Manitoba health officials say the province saw a record number of COVID-19 vaccination appointments booked when the age for eligibility was lowered to include all Manitobans aged 12 and up.
On Monday the province said 41,754 appointments were booked Friday, outpacing the previous high-water mark for appointments set May 13, when officials say 26,000 appointments were made.
Health Canada approved the Pfizer vaccine for children aged 12 to 15 May 5. Prior to that the federal agency had approved the shot only for those 16 and older.
Dr. Joss Reimer, lead of Manitoba’s vaccine implementation taskforce, said appointments for a dose can be made by young people aged 12 and older or their parent, guardian or caregiver.
She said ideally those aged 12 to 15 will have a consent form signed by a parent, guardian, or caregiver, before getting their shot, but those without a signed form can still get their dose after going through an informed consent process with a clinical lead at the vaccine clinic, she added.
Those aged 16 and 17 can sign their own consent forms, the province said.
Book appointment in child’s name
In a release Monday, the province said parents should book appointments under their child’s name, not their own name.
Officials say parents, guardians or caregivers who have already received one shot, and who booked a shot for a child under their own name, will receive a cancellation email because the appointment would have been made for the adult’s second-dose, which aren’t being booked yet.
Those who used their own name to book an appointment for a child and have received a cancellation email are asked to book a new appointment for the child.
Vaccination appointments can be made by calling 1-844-626-8222 (1-844-MAN-VACC) or visiting the province’s website.
To date 657,634 first and second doses of vaccine have been delivered in Manitoba, health officials say.
The province says appointments for second-dose appointments will become available starting May 22. Those who are immunocompromised or have other prioritized health conditions will be able to book their appointments first, the province has said.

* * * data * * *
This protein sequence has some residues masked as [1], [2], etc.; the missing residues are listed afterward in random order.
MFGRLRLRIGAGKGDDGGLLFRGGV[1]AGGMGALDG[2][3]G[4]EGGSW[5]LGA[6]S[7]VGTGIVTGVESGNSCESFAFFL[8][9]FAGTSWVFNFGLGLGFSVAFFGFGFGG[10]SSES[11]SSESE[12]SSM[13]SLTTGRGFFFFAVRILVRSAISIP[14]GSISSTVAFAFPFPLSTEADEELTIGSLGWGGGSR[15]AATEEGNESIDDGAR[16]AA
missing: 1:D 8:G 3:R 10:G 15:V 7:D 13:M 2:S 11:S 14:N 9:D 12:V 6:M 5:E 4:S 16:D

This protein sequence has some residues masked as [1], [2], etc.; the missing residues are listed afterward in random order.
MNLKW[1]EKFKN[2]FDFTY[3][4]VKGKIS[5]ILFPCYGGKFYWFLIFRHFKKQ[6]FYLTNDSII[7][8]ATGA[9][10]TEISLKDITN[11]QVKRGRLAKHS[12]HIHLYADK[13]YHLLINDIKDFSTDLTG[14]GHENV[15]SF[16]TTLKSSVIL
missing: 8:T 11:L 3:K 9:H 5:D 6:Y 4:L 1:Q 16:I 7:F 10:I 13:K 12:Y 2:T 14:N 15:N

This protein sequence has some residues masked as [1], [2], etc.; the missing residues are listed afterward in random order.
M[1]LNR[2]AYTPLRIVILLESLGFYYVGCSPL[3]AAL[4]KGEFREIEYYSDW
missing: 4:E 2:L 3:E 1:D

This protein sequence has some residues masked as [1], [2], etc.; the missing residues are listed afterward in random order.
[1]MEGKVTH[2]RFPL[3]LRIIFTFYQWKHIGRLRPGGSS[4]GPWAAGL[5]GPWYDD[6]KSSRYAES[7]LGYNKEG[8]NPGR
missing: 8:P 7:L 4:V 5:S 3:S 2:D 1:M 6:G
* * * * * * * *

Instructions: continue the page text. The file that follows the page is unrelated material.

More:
Pop-up, walk-in clinics
The province says vaccine appointments can currently be made at all vaccination super sites in the province, including Gimli, Dauphin, Steinbach, Winnipeg (RBC Convention Centre and Leila locations), Brandon, Thompson, Selkirk and Morden.
Pop-up clinics are also planned for communities throughout Manitoba next week.
Walk-in clinics will also be open in The Pas and Flin Flon this week and next week.
The clinic at the Roy H. Johnson Arena in The Pas will be open for walk-ins only May 18, 19, and 25. Walk-ins as well as booked appointments will also be available May 26, the province says.
The walk-in clinic at Flin Flon Community Hall will be open for walk-ins only May 20 and 21, and then again for both booked appointments and walk-ins May 27 and 28. The site will be open 11 a.m. to 6 p.m. on each available day.
Urban Indigenous pop-up clinics are also open in Winnipeg, Brandon, Thompson and Portage la Prairie.
As of Monday morning 767,670 doses of vaccine have been delivered to Manitoba, including 506,610 doses of Pfizer vaccine, 176,800 doses of the Moderna vaccine, and 84,260 doses of the AstraZeneca/Covishield vaccine.
Health officials say another 3,710 doses of Pfizer vaccine, 37,600 doses of Moderna vaccine and 23,800 doses of Astra-Zeneca vaccine are expected this week.
Questions about COVID-19? Here are some things you need to know:
Symptoms can include fever, cough and difficulty breathing — very similar to a cold or flu. Some people can develop a more severe illness. People most at risk of this include older adults and people with severe chronic medical conditions like heart, lung or kidney disease. If you develop symptoms, contact public health authorities.
To prevent the virus from spreading, experts recommend frequent handwashing and coughing into your sleeve. They also recommend minimizing contact with others, staying home as much as possible and maintaining a distance of two metres from other people if you go out. In situations where you can’t keep a safe distance from others, public health officials recommend the use of a non-medical face mask or covering to prevent spreading the respiratory droplets that can carry the virus. In some provinces and municipalities across the country, masks or face coverings are now mandatory in indoor public spaces.
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